In 2007, President George W. Bush signed legislation to allow state and local governments to cut investment ties with Sudan because of the violence in Darfur. Sara Jane Moore, who took a shot at President Gerald R. Ford in San Francisco in 1975, was paroled after 32 years behind bars. The death toll in Kenya's post-election violence reached at least 140. Tribal uprisings were triggered after incumbent President Mwai Kibaki narrowly won re-election over Raila Odinga despite trailing by a wide margin earlier.
In 2008, the U.N. Security Council held an emergency meeting on an Arab request for a binding and enforceable resolution condemning Israel and halting its military attacks on Gaza. A man left four gift-wrapped bombs in downtown Aspen, Colo., in a bank-robbery attempt, turning New Year's Eve celebrations into a mass evacuation. (The man, identified as 72-year-old James Chester Blanning, shot and killed himself.) A woman gave birth aboard Northwest Airlines Flight 59 while en route from Amsterdam to Boston. The U.S. economy wound up a dismal year as signs of recession grew. Major U.S. stock market indexes had their worse single-year performances since the Great Depression of the 1930s.
Today's Birthdays: TV producer George Schlatter is 80. Actor Sir Anthony Hopkins is 72. Actor Tim Considine ("My Three Sons") is 69. Actress Sarah Miles is 68. Rock musician Andy Summers is 67. Actor Ben Kingsley is 66. Rock musician Peter Quaife (The Kinks) is 66. Producer-director Taylor Hackford is 65. Fashion designer Diane von Furstenberg is 63. Actor Tim Matheson is 62. Pop singer Burton Cummings (The Guess Who) is 62. Singer Donna Summer is 61.
Also Born on December 31, But Died in the Interim: Jacques Cartier, explorer (1491 - 1 September 1557); Charles Edward Stuart, Scotland's "Bonnie Prince Charlie," (1720); Charles Cornwallis, general (1738 - 5 October 1805); Robert Aitken, astronomer (1864 - 29 October 1951); Henri Matisse, artist (1869 - 3 November 1954); Elizabeth Arden, beautician, business executive (1878 - 18 October 1966); George C. Marshall, general and cabinet member (1880 - 16 October 1959); Ben Jones, racehorse trainer (1882 - 13 June 1961); Simon Wiesenthal, writer, activist (1908); Nathan Milstein, violinist (1903 - 21 December 1992); Jules Styne, songwriter (1905 - 20 Seprtember 1994); cowboy actor/singer Rex Allen (1920); John Denver, entertainer [Crummy pilot, too. — Ed.] (1943).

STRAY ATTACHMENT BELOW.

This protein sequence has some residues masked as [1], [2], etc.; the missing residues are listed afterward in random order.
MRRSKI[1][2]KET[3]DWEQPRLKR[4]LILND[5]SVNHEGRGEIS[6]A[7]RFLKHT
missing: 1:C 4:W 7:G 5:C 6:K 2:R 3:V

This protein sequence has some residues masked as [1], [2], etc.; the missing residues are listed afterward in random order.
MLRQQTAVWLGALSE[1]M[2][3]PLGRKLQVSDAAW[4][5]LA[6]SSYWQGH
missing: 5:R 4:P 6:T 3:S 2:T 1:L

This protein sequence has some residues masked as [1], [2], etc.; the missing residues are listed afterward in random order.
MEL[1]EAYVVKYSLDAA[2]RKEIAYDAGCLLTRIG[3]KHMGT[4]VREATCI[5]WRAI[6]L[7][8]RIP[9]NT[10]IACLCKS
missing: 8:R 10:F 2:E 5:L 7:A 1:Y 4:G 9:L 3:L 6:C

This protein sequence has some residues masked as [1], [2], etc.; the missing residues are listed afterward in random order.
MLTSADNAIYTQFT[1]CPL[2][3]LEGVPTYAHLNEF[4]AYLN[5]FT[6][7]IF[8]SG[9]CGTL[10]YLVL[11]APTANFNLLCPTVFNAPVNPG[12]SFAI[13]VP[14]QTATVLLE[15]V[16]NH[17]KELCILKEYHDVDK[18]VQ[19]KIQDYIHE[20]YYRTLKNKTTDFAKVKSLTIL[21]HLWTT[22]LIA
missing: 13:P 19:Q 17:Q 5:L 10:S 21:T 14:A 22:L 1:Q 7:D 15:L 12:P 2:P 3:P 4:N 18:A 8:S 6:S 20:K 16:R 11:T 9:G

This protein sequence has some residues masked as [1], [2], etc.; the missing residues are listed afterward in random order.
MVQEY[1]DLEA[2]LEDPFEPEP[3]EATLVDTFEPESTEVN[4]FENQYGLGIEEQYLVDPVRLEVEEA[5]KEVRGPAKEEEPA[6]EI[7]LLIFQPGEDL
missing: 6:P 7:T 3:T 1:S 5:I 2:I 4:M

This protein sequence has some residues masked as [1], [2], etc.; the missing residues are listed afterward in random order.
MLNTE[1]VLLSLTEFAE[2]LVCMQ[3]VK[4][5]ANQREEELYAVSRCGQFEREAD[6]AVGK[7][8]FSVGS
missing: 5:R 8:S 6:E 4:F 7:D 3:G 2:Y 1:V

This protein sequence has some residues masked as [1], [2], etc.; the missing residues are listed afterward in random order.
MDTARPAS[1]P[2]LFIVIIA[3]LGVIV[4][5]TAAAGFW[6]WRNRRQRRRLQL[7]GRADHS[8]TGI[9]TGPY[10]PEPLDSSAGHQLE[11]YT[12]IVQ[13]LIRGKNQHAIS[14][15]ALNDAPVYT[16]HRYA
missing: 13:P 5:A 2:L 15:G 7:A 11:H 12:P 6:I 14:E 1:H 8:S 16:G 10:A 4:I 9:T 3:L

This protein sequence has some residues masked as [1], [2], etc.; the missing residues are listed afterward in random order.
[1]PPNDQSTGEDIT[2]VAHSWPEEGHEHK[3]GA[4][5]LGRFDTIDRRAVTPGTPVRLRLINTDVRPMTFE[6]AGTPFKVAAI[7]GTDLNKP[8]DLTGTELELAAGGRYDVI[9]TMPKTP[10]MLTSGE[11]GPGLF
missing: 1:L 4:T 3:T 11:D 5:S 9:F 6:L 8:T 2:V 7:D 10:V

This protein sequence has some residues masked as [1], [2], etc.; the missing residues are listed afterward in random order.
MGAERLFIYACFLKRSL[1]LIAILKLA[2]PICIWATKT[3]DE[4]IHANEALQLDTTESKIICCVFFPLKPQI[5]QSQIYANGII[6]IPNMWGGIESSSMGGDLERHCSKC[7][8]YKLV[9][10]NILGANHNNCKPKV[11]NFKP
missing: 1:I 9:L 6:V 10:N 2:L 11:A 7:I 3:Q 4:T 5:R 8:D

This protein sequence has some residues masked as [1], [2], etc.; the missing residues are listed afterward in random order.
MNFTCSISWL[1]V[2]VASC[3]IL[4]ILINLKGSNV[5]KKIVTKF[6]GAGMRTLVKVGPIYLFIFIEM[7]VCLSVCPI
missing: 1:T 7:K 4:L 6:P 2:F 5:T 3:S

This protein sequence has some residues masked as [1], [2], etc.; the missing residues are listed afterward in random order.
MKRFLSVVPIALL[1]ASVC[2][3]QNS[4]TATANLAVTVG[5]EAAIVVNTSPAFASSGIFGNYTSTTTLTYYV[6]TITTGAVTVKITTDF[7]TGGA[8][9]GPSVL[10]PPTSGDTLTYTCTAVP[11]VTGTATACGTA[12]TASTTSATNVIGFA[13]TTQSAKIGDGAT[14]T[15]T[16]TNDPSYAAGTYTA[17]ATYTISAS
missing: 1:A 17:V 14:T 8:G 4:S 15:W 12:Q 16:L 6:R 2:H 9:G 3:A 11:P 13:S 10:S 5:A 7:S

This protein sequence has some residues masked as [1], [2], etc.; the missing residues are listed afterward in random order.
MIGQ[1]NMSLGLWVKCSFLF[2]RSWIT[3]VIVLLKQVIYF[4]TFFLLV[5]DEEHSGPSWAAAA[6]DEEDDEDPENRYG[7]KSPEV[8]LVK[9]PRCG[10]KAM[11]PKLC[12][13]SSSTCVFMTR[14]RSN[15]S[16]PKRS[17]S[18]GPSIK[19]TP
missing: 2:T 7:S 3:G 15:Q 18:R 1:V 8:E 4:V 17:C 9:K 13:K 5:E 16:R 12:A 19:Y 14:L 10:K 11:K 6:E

Today In Entertainment History December 31
In 1929, Guy Lombardo and his Royal Canadians' first New Year's Eve broadcast from the Roosevelt Grill in New York City, which became an annual event, was heard over the CBS network.
In 1943, a near-riot of bobby-soxers in Times Square in New York greeted Frank Sinatra's singing engagement at the Paramount Theater.
In 1947, singing cowboy Roy Rogers married Dale Evans.
In 1969, Jimi Hendrix's Band of Gypsys made its debut in New York.
In 1970, six months after release of their "Let It Be" album, Paul McCartney filed suit in London seeking the legal dissolution of the Beatles' partnership.
In 1972, the MC5 played their last gig, in Detroit. They were paid $200.
In 1973, AC/DC made their concert debut in Sydney, Australia.
In 1982, Little Steven Van Zandt of Bruce Springsteen's E Street Band got married in Asbury Park, New Jersey. Percy Sledge and Little Richard performed "When A Man Loves A Woman" at the reception.
In 1984, drummer Rick Allen of Def Leppard lost his left arm in a car crash near his home in England. Allen stayed with the band, using a special drum kit.
In 1985, singer Rick Nelson, 45, his fiancee, and five other people were killed when fire broke out aboard a DC-3 that was taking the group to a New Year's Eve performance in Dallas.
In 1989, game show host Pat Sajak married former "Playboy" model Lesly Brown in Annapolis, Maryland.
In 1991, Gilbert O'Sullivan won his lawsuit against rapper Biz Markie for using a sample of his song "Alone Again (Naturally)" for Markie's song "Alone Again." The case changed the rules of sampling by requiring that all samples be cleared before releasing them on another record.
In 1993, Barbra Streisand performed her first paid concert in 22 years, singing to a sellout crowd at the MGM Grand Garden in Las Vegas.
In 2004, singer Natalie Imbruglia married Silverchair singer Daniel Johns in an exclusive resort in Australia. They have since divorced. Also in 2004, Rush guitarist Alex Lifeson was arrested after he and his son got into a fight with police during a New Year's Eve celebration in Naples, Florida.
In 2005, Dick Clark returned to his "New Year's Rockin' Eve" telecast after missing the previous year because he had had a stroke. He was hoarse and sometimes hard to understand, but he said he "wouldn't have missed this for the world."
Thought for Today: "No one ever regarded the first of January with indifference. It is the nativity of our common Adam." - Charles Lamb, English essayist and author (1775-1834).